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Friday 25 July Published at 00:08
Issued by the Met Office
Friday 25th July 2014
There are no weather warnings currently in force
About the Met Office Weather Warnings
BBC Weather carries two types of weather warnings issued by the Met Office: Warnings and Early Warnings.
Warnings will be issued when severe weather is expected within the next 24 hours.
Early Warnings will be issued more than 24 hours ahead of severe weather.
There are three categories of event Red, Amber and Yellow - the most severe is Red.
A Warning and an Early Warning of the same colour have the same severity but are forecast to arrive at different times. Thus, the difference between a Red Warning and a Red Early Warning is the lead time of the event.
When a warning is in force, full information can be found at Met Office Weather Warnings
About the Environment Agency Flood Warnings
The flood warnings are issued by the Environment Agency and the Scottish Environment Protection Agency and sent to the BBC Weather Centre, we then issue a compendium of warnings based on the latest information available. When severe flood warnings are issued they will also be highlighted on TV broadcasts.
Find out more about Flood Warnings
There are a number of ways you find out whether your area is at risk from flooding. Both the Environment Agency (for England and Wales) and the Scottish Environment Protection Agency update their warnings 24 hours a day via the Floodline number.
Floodline - 0845 988 1188
Monday 21 July Published at 10:00
Phew, what a scorcher
Well it was for some parts of the UK. The temperature continued to build last week reaching a peak on Friday. Gravesend in Kent reached 32.3 Celsius, the warmest day of the year so far. Further north across the country, although warm, not the hot or very muggy conditions experienced in the south.
It was the hot and very humid weather which were the main ingredients in producing explosive bursts of energy resulting in the severe storms on Thursday night and over the weekend. The storms were caused by very warm air feeding up from Spain clashing with cooler air trying to make in-roads from the Atlantic. This set up is known as the Spanish Plume.
Monday 21 July—Sunday 27 July
The heat is still on
Although not as hot as on Friday, still some very warm weather for the coming week and the very warm conditions extending up into Scotland and across Northern Ireland at times. This is good news for the opening ceremony and the start of the Commomwealth Games in Glasgow. Not everyone experiencing the very warm weather around the eastern coastal areas of Scotland and England will have onshore breezes bringing cooler conditions.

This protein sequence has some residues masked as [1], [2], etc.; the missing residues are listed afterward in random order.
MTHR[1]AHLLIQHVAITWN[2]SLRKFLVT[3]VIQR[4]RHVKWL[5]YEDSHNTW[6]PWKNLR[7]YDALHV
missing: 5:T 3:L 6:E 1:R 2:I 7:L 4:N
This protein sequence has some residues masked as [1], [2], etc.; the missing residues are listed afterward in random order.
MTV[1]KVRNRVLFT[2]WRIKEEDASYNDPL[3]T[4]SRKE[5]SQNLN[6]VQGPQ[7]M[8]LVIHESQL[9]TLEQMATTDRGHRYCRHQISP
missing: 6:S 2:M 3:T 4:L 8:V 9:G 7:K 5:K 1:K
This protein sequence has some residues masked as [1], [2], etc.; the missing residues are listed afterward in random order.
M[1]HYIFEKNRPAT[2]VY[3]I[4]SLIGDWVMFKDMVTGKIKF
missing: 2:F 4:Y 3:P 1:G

Apart from temperatures, there will also be a lot of dry and settled weather during the week giving some respite from the severe thunderstorms. However the heat will build again as we go though the week and we could well see thundery showers developing towards the end of the week, especially over central and southern England. The storms will be much smaller, less intense features than we have seen recently.
Monday 28 July—Sunday 3 August
All eyes on Glasgow
The Commonwealth games will be in full swing and with a lot of events outdoors then clearly weather will play a big part in the enjoyment for spectators and the performance of the athletes.
High pressure looks like dominating the weather well into next week, centred across more northern parts of the UK. Dry and settled conditions with plenty of sunshine will be exptected for many places. There will be a chance of some showers feeding in from the Continent to more southern areas. We will see temperatures falling a little during the week but still very much on the warm side for the start of August.
Monday 4 August—Sunday 24 August
Football season kicks off. Will weather play ball?
No sooner has the dust settled on the World Cup and the time has come for the various league seasons to kick off.
Well at this stage although signs of less settled weather beginning to edge in across the Country, still a lot of dry weather but an increasing risk of showers or some longer spells of rain as we head into the middle part of August, more especially over northern and western areas. The driest, brightest weather will be across southern and eastern areas but even here some showers developing. Temperatures still expected to remain a little above average for the first half of August..
Will the heatwave return?
Monthly forecastingThe weather beyond about a week ahead stretches even the most experienced weather forecaster. Complex numerical weather forecast models from the Met Office and the European Centre for Medium-Range Weather Forecasts (ECMWF) are run many times for the month (and season) ahead to build up a picture of the likelihood of different weather types affecting the UK.
Next update at 10:00, Monday 28 July
Thursday 24 July Published at 15:38
Largely fine and very warm. Misty along some eastern coasts.
This Evening and Tonight
Any heavy, thundery showers, mainly in the far southwest will soon die away, leaving a dry evening with warm sunshine. Mostly clear and dry overnight, although mist and low cloud will encroach inland from northeastern coasts to central areas.
A generally fine, warm and dry day for most areas, but isolated heavy showers are possible, mainly in the southeast. Low cloud will again affect northeastern parts, persisting along coasts.
Outlook for Saturday to Monday
Cloudier with showery rain affecting the north and west on Saturday. Mostly fine and dry further south. Showery rain moving southeastwards Sunday and Monday, then brighter conditions following. Less warm.